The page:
Blue Screen Of Duds

Where the alter ego of codelust plays

Goodbye Litespeed, hello Nginx, says WordPress.com

with 6 comments

As mentioned earlier, WordPress.com has made the move from Litespeed for their frontend serving needs to Nginx, the little lightning fast server from Russia. Matt had mentioned that they were quite happy with LiteSpeed, but wanted to move to something else purely to have their entire stack run with open sourced software.

It is a huge boost for Nginx, which has in any case been growing at a rapid pace in terms of adoption in the recent years, especially as a reverse proxying solutin for the Ruby On Rails crowd. What is quite interesting is that WordPress.com is running the development version of the software (0.6.29) than the stable one (0.5.35). There is, though, no clarity if Nginx is being used purely as a reverse proxying solution for WordPress.com, or if it is actually serving PHP too though the FCGI route.

According to Netcraft, the switchover was made on 11th of April.

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Written by shyam

April 14, 2008 at 4:21 pm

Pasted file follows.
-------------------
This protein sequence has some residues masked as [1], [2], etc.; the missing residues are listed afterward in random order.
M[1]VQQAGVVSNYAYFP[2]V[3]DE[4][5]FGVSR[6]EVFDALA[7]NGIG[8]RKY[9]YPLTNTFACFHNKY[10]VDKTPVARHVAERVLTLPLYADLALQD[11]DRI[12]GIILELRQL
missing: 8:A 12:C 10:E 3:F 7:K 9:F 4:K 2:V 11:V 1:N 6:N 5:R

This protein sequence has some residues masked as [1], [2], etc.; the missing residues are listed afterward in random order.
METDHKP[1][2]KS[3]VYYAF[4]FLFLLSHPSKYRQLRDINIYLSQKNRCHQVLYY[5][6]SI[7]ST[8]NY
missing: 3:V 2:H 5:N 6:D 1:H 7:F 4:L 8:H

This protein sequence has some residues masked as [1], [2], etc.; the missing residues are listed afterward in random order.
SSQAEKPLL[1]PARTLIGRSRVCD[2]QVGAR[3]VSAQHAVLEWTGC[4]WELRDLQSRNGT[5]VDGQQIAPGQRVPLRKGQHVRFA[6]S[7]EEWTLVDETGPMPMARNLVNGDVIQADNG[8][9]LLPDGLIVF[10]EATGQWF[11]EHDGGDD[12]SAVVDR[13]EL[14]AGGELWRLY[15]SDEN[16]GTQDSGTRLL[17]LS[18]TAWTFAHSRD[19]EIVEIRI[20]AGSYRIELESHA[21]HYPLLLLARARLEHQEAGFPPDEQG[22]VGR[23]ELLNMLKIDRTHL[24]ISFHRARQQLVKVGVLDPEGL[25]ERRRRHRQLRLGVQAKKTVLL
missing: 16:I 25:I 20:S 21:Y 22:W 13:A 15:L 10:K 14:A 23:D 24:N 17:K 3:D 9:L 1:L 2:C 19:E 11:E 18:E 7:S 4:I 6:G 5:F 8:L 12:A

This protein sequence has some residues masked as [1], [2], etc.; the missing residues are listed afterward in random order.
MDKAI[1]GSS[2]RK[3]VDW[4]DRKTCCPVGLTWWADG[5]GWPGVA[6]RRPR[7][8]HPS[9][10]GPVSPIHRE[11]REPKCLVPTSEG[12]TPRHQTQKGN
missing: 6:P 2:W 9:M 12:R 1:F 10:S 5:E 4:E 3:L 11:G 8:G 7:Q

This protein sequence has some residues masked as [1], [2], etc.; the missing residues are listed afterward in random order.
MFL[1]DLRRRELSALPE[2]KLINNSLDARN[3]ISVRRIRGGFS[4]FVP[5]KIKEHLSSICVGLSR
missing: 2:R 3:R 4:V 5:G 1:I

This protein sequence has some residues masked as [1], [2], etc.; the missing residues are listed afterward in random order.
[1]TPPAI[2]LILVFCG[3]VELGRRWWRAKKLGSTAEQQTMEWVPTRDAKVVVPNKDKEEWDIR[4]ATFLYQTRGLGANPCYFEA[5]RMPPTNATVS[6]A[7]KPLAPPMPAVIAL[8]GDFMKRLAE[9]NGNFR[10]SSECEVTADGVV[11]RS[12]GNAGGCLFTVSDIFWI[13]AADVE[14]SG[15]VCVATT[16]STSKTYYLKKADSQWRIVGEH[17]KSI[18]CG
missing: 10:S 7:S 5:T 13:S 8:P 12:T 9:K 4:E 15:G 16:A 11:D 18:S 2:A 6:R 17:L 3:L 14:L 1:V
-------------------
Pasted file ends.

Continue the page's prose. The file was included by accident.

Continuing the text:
Posted in Wordpress

Tagged with , ,

6 Responses

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  1. [...] 15, 2008 by honewatson According to Shyam WordPress.com is moving its frontend serving needs to [...]

  2. [...] From LiteSpeed to Nginx shyam: Goodbye Litespeed, hello Nginx, says WordPress.com. Apparently the reason to ditch LiteSpeed for Nginx is, according to Matt M (but no quotes), that [...]

  3. [...] webserver from Russia poised to take over the world any day now. No official word from WP, but the closest thing says, based on an interview from a few months ago, that the main motivation to ditch LiteSpeed was [...]

    Go Nginx! « Iqag Notes

    April 17, 2008 at 6:42 am

  4. [...] “engine x”) is a very stable, lightweight, russian webserver which is rocking hard lastly. And over all, it has a very small memory footprint versus Apache which translates into [...]

  5. [...] make of this personally, but it would seem somewhat hypocritical – especially for the company that decided to move to Ngix as Litespeed were deemed not Open Source enough [...]

  6. [...] Not entirely sure what to make of this personally, but it would seem somewhat hypocritical – especially for the company that decided to move to Ngix as Litespeed were deemed not Open Source enough) [...]


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